Friday, August 28, 2009

So Long, Teddy

Barag jil garangiin speculation-ii etsest Ted Kennedy urjigdar shunu nasan etseslev. Dan gants New England geltguy ulaan tsenher, har tsagaan Amerik dayaraa gashuudaj buig bodvol olon hunii amidrald ontsgoi nuluu uzuulsen hun baisan ni ilt. Gehdee ene olon tumnii hair tuund amarhan oldooguy. Uuriin aldaa hiigeed ger buliihniihee emgenelt huvi zaya deerees anhaaraltay suraltsaj asar ih tevcheer, hudulmur zutgel gargasnii ur dun yum. Nuguu talaasaa bidend tuunii bolon ah nariinh ni shudraga yos, erh tegsh baidliin tuluuh tsutsashguy temtslees ni suraltsah hiigeed uuriimshuuleh zuils ih bii.

Since I was a boy, I have known the joy of sailing the waters off Cape Cod. And for all my years in public life, I have believed that America must sail toward the shores of liberty and justice for all. There is no end to that journey, only the next great voyage. We know the future will outlast all of us, but I believe that all of us will live on in the future we make.
Remarks of Sen. Edward M. Kennedy during Harvard honors convocation

And always remember:
The hottest places in Hell are reserved for those who in time of moral crisis preserve their neutrality.
JFK's favourite quote from Dante (Baabar uuniig neg heseg uuruu Divine Comedy unshij baigaad olson yum shig l baahan ishilsen)

Update: Michiko Kakutani's brilliant review of Ted Kennedy's new memoir
At the end of his deeply affecting memoir, the late Senator Edward M. Kennedy writes about his grandson “Little Teddy” — the son of his son “Medium Teddy” who delivered such a heartbreaking eulogy at the senator’s funeral on Saturday — and his difficulties mastering the family tradition of sailing. The senator told the 10-year-old “we might not be the best,” but “we can work harder than anyone,” and Little Teddy stayed with it, grew eager to learn and started winning races. That, the senator writes, “is the greatest lesson anyone can learn”: that if you “stick with it,” that if, as the title of his book suggests, you keep a “true compass” and do your best, you will eventually “get there.”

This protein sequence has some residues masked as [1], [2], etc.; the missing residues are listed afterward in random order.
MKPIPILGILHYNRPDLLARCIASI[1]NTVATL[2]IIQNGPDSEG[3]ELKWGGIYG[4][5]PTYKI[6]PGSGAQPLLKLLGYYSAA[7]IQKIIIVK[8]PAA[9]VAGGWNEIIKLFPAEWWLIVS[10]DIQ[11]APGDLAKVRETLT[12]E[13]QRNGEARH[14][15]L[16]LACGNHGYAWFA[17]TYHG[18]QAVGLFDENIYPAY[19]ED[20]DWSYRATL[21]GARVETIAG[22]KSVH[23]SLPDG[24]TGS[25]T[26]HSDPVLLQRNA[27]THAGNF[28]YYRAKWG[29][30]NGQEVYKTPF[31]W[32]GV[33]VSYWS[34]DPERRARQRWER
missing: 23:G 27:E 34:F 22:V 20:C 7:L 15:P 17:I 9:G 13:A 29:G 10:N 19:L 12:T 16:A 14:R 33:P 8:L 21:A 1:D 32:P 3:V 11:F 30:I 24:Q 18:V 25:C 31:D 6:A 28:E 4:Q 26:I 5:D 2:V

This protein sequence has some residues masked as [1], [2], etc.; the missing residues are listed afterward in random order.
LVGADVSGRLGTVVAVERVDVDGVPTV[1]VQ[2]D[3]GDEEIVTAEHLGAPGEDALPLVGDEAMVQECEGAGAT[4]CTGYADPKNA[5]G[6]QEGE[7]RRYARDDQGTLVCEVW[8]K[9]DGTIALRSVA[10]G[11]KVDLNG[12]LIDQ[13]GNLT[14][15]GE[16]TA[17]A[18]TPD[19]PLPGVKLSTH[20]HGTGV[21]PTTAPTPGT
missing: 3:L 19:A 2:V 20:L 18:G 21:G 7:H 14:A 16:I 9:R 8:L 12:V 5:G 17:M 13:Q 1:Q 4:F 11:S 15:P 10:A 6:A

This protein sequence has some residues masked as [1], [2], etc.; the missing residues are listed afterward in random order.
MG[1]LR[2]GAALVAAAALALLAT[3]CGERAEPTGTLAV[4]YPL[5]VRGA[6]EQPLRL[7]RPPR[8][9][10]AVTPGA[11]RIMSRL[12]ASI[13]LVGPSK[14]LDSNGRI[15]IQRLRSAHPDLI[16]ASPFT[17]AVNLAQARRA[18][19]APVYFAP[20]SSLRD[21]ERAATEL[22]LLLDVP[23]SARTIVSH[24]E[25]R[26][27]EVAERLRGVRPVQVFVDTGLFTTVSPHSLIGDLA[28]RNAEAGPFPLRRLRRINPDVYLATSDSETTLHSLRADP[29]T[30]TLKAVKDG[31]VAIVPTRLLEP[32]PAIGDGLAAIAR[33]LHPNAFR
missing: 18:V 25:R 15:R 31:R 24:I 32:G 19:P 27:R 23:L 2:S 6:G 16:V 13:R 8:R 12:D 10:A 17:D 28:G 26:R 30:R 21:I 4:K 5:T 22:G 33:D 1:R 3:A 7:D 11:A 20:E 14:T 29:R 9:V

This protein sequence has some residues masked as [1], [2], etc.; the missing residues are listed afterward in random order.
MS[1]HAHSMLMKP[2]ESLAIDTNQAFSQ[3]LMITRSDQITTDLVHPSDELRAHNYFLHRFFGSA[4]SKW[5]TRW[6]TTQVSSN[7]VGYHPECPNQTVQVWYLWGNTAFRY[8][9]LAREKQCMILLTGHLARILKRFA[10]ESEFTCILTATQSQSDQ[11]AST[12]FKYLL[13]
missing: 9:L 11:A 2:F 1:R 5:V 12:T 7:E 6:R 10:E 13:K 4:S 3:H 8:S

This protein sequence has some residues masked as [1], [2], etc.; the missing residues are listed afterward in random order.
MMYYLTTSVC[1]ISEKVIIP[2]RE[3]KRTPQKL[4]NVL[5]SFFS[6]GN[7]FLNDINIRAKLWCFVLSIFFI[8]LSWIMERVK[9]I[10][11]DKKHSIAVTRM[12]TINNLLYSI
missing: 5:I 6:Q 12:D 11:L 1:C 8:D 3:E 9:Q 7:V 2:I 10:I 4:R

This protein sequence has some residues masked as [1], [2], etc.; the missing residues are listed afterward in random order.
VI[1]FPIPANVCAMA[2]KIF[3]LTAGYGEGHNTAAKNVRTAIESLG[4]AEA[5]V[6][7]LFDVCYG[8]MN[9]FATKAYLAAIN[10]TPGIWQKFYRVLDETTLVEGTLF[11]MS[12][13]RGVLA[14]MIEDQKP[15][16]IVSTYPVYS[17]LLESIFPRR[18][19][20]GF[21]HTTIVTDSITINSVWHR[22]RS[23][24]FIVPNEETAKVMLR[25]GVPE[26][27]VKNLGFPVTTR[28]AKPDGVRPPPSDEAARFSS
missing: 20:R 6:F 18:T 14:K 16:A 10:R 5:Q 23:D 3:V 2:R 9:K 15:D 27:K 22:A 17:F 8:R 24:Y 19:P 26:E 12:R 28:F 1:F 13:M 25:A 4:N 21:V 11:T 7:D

Friday, August 21, 2009

An Analogy

[Cuparaque, Brazil] has received hundreds of thousands of dollars in remittances from abroad, making it a living example of one of the most talked-about development tools of recent years. But while private dollars have improved private lives, fundamental infrastructure is still badly lacking: Cuparaque, with a population of 4,300, doesn’t yet have a hospital, the drinking water system is faulty and the only way into town is a half-hour drive down a dirt road that becomes impassable in rain. And the influx of money brought few new jobs beyond house construction. Sueli Siqueira, a ­Brazilian ­sociologist who studies return migration to the region, has found that money earned by emigrants abroad has rarely generated ­sustainable employment opportunities.

How migration transformed Martha's Vineyard

Wednesday, August 12, 2009

Some Call Ships...

Some call ships, infantry and horsemen
The greatest beauty can offer;
I say it is whatever a person
Most lusts after.

Showing you all will be no trouble:
Helen surpassed all humankind
In looks but left the world's most noble
Husband behind.

Coasting off to Troy where she
Thought nothing of her loving parent
And only child but, led astray...

...and I think of Anaktoria
Far away...

And I would rather watch her body
Sway, her glistening face flash dalliance
Than Lydian war cars at the ready
And armed battalions.

by Sappho, translated by Aaron Poochigian; from Stung with Love

Addendum: Aaron Poochigian, Smartish Pace Poetry Reading

Sunday, August 02, 2009

A Reason Why America is a Great Country

This morning my boss left this note at work:

Good Morning! The registers have been reprogrammed overnight to add the additional 1.25% sales tax the State passed into law effective Sat. 8/1. The prices for all of our goods have NOT changed; the additional $ is the additional sales tax ONLY.

Unhappy customers should call the Governor's office, Rep. Tim Madden, or Senator Robert O'Leary.



GETTING ANGRY In 1786, poor farmers in Massachusetts rebelled when creditors came calling.